Weighted Uncertainty

Relying solely on informativeness has the potential to create imbalance inside the training set and therefore a prior bias towards high-frequent classes. This aspect is extremely relevant in environments such as this marine environment in which classes occur with large differences in frequency. As a countermeasure, a class weight can be assigned to increase the informativeness for low frequent classes. During each query step, the distribution of ground truth labels of the training dataset is used to create a weight for each class. For each detection’s most likely class, the corresponding class weight is multiplied by the detection’s uncertainty score before aggregation.

Adding the class weight, all active learning methods show an improved performance compared to random sampling. The high similarity between the methods indicates a reduced prior bias when neglecting class imbalances compared to the unweighted uncertainty experiments.

The class weights are the same during the first iteration due to the balanced dataset of the initially trained model. Therefore, no class is preferred and objects are selected based only on their uncertainty, leading to a drastic class imbalance. This imbalance is successfully countered during the next iterations.

Revisiting the active learning cycle

Setting the sampling size (i.e. how many samples are queried during each loop iteration) is one of the most important parameters for pool-based active learning. A rather small value enables cherry-picking of the most information-rich samples, maximizing the labeling efficiency.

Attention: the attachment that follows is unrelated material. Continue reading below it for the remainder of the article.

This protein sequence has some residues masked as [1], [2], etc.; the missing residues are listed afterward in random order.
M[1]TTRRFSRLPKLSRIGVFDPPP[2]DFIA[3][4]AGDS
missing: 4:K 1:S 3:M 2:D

However, the smaller the sampling size, the more cycle iterations to reach the same amount of queried samples. Consequently, this will also lead to an increased amount of training from scratch. In the days of deep learning, a too-small increase in training data size might show a too-small increase to justify the training effort. Hence a deeper understanding of the problem case and data insight is required during model development.

One possible solution is the integration of continuous learning. Re-using a trained model and updating it sequentially with new data realizes an efficient way to integrate new knowledge in complex networks while keeping already existing knowledge to prevent forgetting.


Active learning could successfully be applied to the domain of object detection. By using uncertainty aggregation, the aggregation framework is not limited to YOLOv5 but to other object detectors as well. With the addition of class weights, it was possible to re-establish class imbalance to a reasonable degree and increase performance. The amount of required training data for a well-performing deep learning model had been successfully reduced, showing its usefulness for real-world applications.